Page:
Top 10 Things you must do in DUBLIN, Ireland. Dublin has so much to offer anyone visiting the city. From traditional music and dance, festive Irish pubs, castles, history and culture, plus the heritage of Irish Whiskey and the story of Guinness – there is something for everyone. Known as one of the friendliest cities in the world, you may even make an Irish friend of two!
Visit some of Dublin’s unique and fascinating attractions that are key to the character of Dublin city, but also to its people and the people of Ireland.
Guinness Storehouse is a tourist attraction at St. James’s Gate Brewery in Dublin, Ireland.Since opening in 2000, it has received over twenty million visitors.
The Storehouse covers seven floors surrounding a glass atrium shaped in the form of a pint of Guinness. The ground floor introduces the beer’s four ingredients (water, barley, hops and yeast), and the brewery’s founder, Arthur Guinness. Other floors feature the history of Guinness advertising and include an interactive exhibit on responsible drinking. The seventh floor houses the Gravity Bar with views of Dublin and where visitors may drink a pint of Guinness included in the price of admission.
The original distillery on this site was called the Bow Street Distillery and was established in 1780. John Jameson took full ownership (he was previously the general manager) and expanded the distillery in 1805. By 1810, the operation was officially renamed to John Jameson & Son’s Bow Street Distillery. The distillery grew to an upwards of 5 acres (2 ha) by 1886.
At this time, it was described by many as a “city within a city”. The distillery also housed a Smithy, Cooperage, saw mills, engineers, carpenters, painters and coppersmiths’ shops. Water for the distillery came from two deep wells dug underneath the site. Cellars were also dug underneath nearby streets to store maturing whiskey, while four stills and two wash stills, each holding 24,000 gallons (109,000 L), were heated by both fire and steam coils above.
Following a difficult period that included American Prohibition, Ireland’s trade war with Great Britain, and the introduction of Scotch blended whiskey, the Jameson distillery fell on hard times and decided to form the Irish Distillers Group with their previous rivals, the Cork Distilleries Company and John Power & Son in 1966. Eventually, it became one of the last distilleries in Ireland to close in 1971. The operation was then moved out of Dublin to the New Midleton Distillery.
Glasnevin Cemetery (Irish: Reilig Ghlas Naíon) is a large cemetery in Glasnevin, Dublin, Ireland which opened in 1832. It holds the graves and memorials of several notable figures, and has a museum.
The cemetery is located in Glasnevin, Dublin, in two parts. The main part, with its trademark high walls and watchtowers, is located on one side of the road from Finglas to the city centre, while the other part, “St. Paul’s,” is located across the road and beyond a green space, between two railway lines.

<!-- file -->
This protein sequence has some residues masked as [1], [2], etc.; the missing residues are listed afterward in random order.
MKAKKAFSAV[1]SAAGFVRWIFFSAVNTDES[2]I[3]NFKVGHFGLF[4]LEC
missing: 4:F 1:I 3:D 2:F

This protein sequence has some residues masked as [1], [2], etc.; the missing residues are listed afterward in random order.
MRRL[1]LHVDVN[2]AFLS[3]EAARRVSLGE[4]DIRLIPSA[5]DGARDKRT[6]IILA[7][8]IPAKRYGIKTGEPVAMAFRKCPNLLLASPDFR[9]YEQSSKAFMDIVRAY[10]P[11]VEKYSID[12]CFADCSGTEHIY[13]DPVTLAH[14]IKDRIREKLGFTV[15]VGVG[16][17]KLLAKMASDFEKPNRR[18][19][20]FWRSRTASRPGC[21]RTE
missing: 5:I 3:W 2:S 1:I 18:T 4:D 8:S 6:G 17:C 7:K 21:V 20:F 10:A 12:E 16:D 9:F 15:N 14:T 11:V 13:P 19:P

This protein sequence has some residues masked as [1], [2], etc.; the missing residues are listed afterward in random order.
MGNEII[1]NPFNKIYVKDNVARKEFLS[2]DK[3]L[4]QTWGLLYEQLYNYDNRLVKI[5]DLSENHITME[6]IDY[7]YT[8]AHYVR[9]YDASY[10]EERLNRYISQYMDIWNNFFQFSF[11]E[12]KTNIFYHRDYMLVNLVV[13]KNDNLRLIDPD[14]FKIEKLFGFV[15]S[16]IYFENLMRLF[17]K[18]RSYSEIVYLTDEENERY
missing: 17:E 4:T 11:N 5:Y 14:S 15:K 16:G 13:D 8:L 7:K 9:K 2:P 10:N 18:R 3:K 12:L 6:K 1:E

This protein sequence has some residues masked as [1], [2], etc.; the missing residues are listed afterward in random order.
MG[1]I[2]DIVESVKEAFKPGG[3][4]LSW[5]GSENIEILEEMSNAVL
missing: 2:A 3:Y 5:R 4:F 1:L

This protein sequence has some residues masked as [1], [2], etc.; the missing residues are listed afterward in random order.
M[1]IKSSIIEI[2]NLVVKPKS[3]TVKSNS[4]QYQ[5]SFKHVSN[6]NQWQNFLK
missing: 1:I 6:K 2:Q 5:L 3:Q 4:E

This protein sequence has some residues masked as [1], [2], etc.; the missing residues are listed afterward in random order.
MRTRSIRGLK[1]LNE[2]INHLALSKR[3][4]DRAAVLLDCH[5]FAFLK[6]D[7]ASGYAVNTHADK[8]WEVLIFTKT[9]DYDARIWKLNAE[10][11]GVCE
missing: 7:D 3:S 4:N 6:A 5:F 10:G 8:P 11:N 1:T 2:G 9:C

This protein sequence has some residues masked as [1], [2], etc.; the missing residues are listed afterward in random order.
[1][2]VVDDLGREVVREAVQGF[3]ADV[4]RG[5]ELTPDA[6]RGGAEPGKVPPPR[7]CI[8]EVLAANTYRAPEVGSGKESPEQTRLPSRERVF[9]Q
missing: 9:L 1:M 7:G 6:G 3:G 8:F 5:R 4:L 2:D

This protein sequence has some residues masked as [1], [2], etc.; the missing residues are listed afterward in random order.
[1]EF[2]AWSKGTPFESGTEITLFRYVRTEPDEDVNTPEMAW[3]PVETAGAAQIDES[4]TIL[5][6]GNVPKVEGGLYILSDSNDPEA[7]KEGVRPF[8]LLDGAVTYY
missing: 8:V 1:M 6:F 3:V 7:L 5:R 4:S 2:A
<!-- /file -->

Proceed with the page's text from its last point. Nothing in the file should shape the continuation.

The cemetery contains historically notable monuments and the graves of many of Ireland’s most prominent national figures. These include the graves of Daniel O’Connell, Charles Stewart Parnell, Michael Collins, Éamon de Valera, Arthur Griffith, Maude Gonne, Kevin Barry, Roger Casement, Constance Markievicz, Pádraig Ó Domhnaill, Seán MacBride, Jeremiah O’Donovan Rossa, James Larkin, Brendan Behan, Christy Brown and Luke Kelly of the Dubliners.
The National Botanic Gardens (Irish: Garraithe Náisiúnta na Lus) is a botanical garden, located in Glasnevin, 5 km north-west of Dublin city centre, Ireland.The 19.5 hectares are situated between Glasnevin Cemetery and the River Tolka where it forms part of the river’s floodplain.
The gardens were founded in 1795 by the Dublin Society (later the Royal Dublin Society) and are today in State ownership through the Office of Public Works. They hold approximately 20,000 living plants and many millions of dried plant specimens. There are several architecturally notable greenhouses. Today the Glasnevin site is the headquarters of the National Botanic Gardens of Ireland which has a satellite garden and arboretum at Kilmacurragh in County Wicklow.
Croke Park (Irish: Páirc an Chrócaigh) is a Gaelic games stadium located in Dublin, Ireland. Named after Archbishop Thomas Croke, it is sometimes called Croker by GAA fans and locals. It serves as both the principal stadium and headquarters of the Gaelic Athletic Association (GAA). Since 1891 the site has been used by the GAA to host Gaelic sports, including the annual All-Ireland in Gaelic football and hurling.
The James Joyce Centre is a museum in Dublin, Ireland, dedicated to promoting an understanding of the life and works of James Joyce.
The Centre is situated in a restored 18th-century Georgian townhouse at 35 North Great George’s Street, Dublin, dating from a time when north inner city Dublin was at the height of its grandeur.
Mountjoy Square (Irish: Cearnóg Mhuinseo) is a Georgian garden square in Dublin, Ireland, on the north side of the city just under a kilometre from the River Liffey. One of five Georgian squares in Dublin, it was planned and developed in the late 18th century by the Luke Gardiner, 1st Viscount Mountjoy. It was surrounded on all sides by terraced, red-brick Georgian houses. Construction began in the early 1790s and the work was completed in 1818.
Ireland’s pubs are the place to be when it comes to fun and good Irish hospitality. There’s nothing quite like perching on top of a bar stool or chair with a creamy pint of “the black stuff”, or whatever your favourite tipple.
Infectious rhythm of traditional Irish music, cosy, open fires and a community with tradition and a love of storytelling. Friendships are formed and memories are made, the hospitality never fails. So, find a chair, order a round and enjoy Ireland’s iconic pub scene.
Other Topics and Questions about Ireland
- What to pack
- Places to visit
- Getting there
- Airports in Ireland
- Where to stay
- Getting around in Ireland
- Taxis, trains and buses
- Car Rental
- Food and Drink
These and many other questions are answered in our comprehensive guide to Ireland
How about adding Scotland to your Trip?
When visiting Ireland you can easily add Scotland to your itinerary. See the ultimate Scotland travel guide to help plan your trip to Scotland.